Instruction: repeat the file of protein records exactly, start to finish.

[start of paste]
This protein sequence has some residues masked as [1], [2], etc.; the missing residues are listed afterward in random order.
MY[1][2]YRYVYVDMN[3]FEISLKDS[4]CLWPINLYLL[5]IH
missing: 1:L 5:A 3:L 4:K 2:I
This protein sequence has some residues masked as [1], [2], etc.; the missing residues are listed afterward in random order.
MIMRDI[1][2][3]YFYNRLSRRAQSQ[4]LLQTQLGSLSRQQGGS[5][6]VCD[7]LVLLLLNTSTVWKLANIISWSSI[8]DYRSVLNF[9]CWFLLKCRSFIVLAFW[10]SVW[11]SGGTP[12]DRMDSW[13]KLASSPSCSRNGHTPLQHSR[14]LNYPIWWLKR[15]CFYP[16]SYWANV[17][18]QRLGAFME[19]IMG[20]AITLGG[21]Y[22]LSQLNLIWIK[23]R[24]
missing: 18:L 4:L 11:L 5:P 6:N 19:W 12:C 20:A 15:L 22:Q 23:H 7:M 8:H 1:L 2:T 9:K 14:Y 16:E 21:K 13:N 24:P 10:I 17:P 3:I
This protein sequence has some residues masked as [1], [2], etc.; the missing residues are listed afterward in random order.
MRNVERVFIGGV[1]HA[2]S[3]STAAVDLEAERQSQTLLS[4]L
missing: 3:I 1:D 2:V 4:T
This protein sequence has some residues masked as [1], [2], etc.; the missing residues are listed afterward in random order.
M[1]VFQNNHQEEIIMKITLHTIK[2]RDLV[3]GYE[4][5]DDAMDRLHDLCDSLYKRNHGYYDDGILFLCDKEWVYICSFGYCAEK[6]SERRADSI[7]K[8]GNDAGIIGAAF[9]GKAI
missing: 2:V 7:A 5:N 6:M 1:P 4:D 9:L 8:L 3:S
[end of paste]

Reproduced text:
This protein sequence has some residues masked as [1], [2], etc.; the missing residues are listed afterward in random order.
MY[1][2]YRYVYVDMN[3]FEISLKDS[4]CLWPINLYLL[5]IH
missing: 1:L 5:A 3:L 4:K 2:I
This protein sequence has some residues masked as [1], [2], etc.; the missing residues are listed afterward in random order.
MIMRDI[1][2][3]YFYNRLSRRAQSQ[4]LLQTQLGSLSRQQGGS[5][6]VCD[7]LVLLLLNTSTVWKLANIISWSSI[8]DYRSVLNF[9]CWFLLKCRSFIVLAFW[10]SVW[11]SGGTP[12]DRMDSW[13]KLASSPSCSRNGHTPLQHSR[14]LNYPIWWLKR[15]CFYP[16]SYWANV[17][18]QRLGAFME[19]IMG[20]AITLGG[21]Y[22]LSQLNLIWIK[23]R[24]
missing: 18:L 4:L 11:L 5:P 6:N 19:W 12:C 20:A 15:L 22:Q 23:H 7:M 8:H 1:L 2:T 9:K 14:Y 16:E 21:K 13:N 24:P 10:I 17:P 3:I
This protein sequence has some residues masked as [1], [2], etc.; the missing residues are listed afterward in random order.
MRNVERVFIGGV[1]HA[2]S[3]STAAVDLEAERQSQTLLS[4]L
missing: 3:I 1:D 2:V 4:T
This protein sequence has some residues masked as [1], [2], etc.; the missing residues are listed afterward in random order.
M[1]VFQNNHQEEIIMKITLHTIK[2]RDLV[3]GYE[4][5]DDAMDRLHDLCDSLYKRNHGYYDDGILFLCDKEWVYICSFGYCAEK[6]SERRADSI[7]K[8]GNDAGIIGAAF[9]GKAI
missing: 2:V 7:A 5:N 6:M 1:P 4:D 9:L 8:L 3:S